It has been especially hard to get a real grip on him in England. We have viewed him principally through two prisms: as a foundational stone of the Paris Saint-Germain project, with all its failures and flightiness, and as a mainstay of the Brazil side during one of the most miserable periods in its entire history.

Guilty by association? That might be pushing it, but it is probably fair to say that any evaluation based solely upon Champions League nights and World Cups does him no great favours.

Now, aged 35, Silva comes to England. This is not some lifetime ambition fulfilled — he has made it very clear that he wanted to stay in Paris — but it does present him with a series of opportunities: to help guide a young, exciting team; to keep himself in the Brazil conversation until World Cup 2022; to prove, after eight seasons in France, that he could have cut it in any of Europe’s top leagues.

And, of course, that PSG were wrong to let him go.


From a technical and physical perspective, Silva’s quality has never been in doubt. Since his early years at Juventude and Fluminense, where he earnt the nickname O Monstro, he has been the kind of dominant, assured defender around which managers love to build sides. At AC Milan, he shone alongside Alessandro Nesta and was named as the successor to Franco Baresi — by the legendary defender himself.

“It’s difficult to identify where he can still improve,” said Baresi. “He has already proven that he has everything.”

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It is natural to wonder whether the Baresi prophecy would have been borne out had Silva remained in Italy. But this, in hindsight, was probably the peak of his career, at least in terms of his global reputation. The move to PSG in 2012 made him one of the best-paid players in the world, but it also made his legacy contingent on success in Europe. Silva is a PSG icon by any metric, having captained the side to seven of their nine Ligue 1 titles. But he is also, unavoidably, a symbol of their inability to win the Champions League.

A victim of it, too, in some ways. If you were to bullet point the 10 biggest issues with PSG’s efforts in Europe over the last eight years, Silva wouldn’t be among them. Yet a few individual mistakes do stick in the mind — that brainless handball against Chelsea in 2015, for instance — and there have been persistent whispers about his ability to keep a level head when the pressure is ramped up.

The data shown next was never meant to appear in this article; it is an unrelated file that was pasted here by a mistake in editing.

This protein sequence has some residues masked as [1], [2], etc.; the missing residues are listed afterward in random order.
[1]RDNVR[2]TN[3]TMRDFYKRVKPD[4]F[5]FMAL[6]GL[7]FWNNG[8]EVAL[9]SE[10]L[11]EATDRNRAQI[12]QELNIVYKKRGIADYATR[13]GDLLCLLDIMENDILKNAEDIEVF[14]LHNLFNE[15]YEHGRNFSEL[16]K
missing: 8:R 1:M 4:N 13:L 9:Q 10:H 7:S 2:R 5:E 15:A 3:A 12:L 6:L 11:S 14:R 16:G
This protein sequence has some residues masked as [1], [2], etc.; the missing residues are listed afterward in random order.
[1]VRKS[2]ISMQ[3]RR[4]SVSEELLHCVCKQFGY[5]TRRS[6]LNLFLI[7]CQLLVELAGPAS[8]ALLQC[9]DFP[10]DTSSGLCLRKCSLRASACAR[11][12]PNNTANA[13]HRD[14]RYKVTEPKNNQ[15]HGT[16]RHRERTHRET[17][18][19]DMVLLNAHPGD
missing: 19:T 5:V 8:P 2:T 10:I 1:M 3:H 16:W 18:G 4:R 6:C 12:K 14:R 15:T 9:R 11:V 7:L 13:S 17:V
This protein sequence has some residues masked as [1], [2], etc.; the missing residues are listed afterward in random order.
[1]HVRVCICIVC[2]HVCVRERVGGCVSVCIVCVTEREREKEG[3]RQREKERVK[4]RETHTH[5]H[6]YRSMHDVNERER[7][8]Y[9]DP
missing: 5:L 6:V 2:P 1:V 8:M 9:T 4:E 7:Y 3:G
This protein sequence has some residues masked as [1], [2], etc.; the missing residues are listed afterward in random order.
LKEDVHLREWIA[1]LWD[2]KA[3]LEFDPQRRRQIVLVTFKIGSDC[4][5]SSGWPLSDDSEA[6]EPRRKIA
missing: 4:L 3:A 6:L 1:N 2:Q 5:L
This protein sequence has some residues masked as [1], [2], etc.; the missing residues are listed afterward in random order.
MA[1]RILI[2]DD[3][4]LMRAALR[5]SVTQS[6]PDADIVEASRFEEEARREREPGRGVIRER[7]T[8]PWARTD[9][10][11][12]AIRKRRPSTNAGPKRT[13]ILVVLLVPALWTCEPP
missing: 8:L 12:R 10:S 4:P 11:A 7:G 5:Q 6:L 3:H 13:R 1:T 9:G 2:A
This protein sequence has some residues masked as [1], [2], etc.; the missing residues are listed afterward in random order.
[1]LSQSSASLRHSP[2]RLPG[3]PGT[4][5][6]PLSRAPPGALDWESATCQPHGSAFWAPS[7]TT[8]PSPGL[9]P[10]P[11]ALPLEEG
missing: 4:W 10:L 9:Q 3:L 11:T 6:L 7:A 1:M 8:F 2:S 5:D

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Silva’s handball against Chelsea (Photo: Paul Gilham/Getty Images)

Case in point: the era-defining 6-1 surrender to Barcelona in 2017. Unai Emery is not everyone’s idea of a good manager, but his assessment of Silva’s role in that defeat was quietly damning.

“I wanted the team to defend higher,” Emery told France Football. “Thiago Silva is a great player, but I wanted him to be higher and I couldn’t get him to accept that. I wanted him to get out of his comfort zone, to dare to defend higher so that our pressure on the opponent would be more effective. I worked with him to get him to accept this, but I was unsuccessful. And this characteristic of Thiago Silva’s game echoed throughout the team, which under pressure had a natural tendency to back down.”

That will ring a bell with anyone who watched him closely during the 2014 World Cup. Nearly all of Brazil’s players appeared to struggle with the responsibility of winning the thing on home soil, but Silva looked utterly overwhelmed. He welled up during every national anthem. When the round-of-16 game against Chile went to penalties, he refused to take the sixth kick and asked to go last, after goalkeeper Julio Cesar. Silva could not even bring himself to watch the shootout. When Brazil won it, he cried his eyes out.

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Silva, second from left, cannot bear to watch Brazil’s penalty shootout against Chile in 2014 (Photo: Jean Catuffe/Getty Images)

Those histrionics chimed with a wider sense of fragility within the squad — later exposed by Germany — and drew criticism from former players and journalists. “The players have to stop crying and focus on playing football,” said 2002 World Cup winner Cafu. “The players are emotionally unstable,” wrote Estado de Minas columnist Antero Greco, presumably with Silva in mind. “They’re crybabies. They have too many tears and not enough smiles. It affects them technically and tactically.”

Silva had the good fortune to miss the 7-1 defeat by Germany. But even that came with an addition to his rap sheet: he was suspended after picking up an unnecessary yellow card against Colombia in the previous game. He was stripped of the captaincy in the wake of the World Cup (“I can’t pretend I’m happy. It’s a sad, painful moment, as if they took something away from me”) and worse was to come: he was made a scapegoat for Brazil’s 2015 Copa America exit after giving away a daft late penalty (another handball) against Paraguay. He did not play for his country again for 17 months.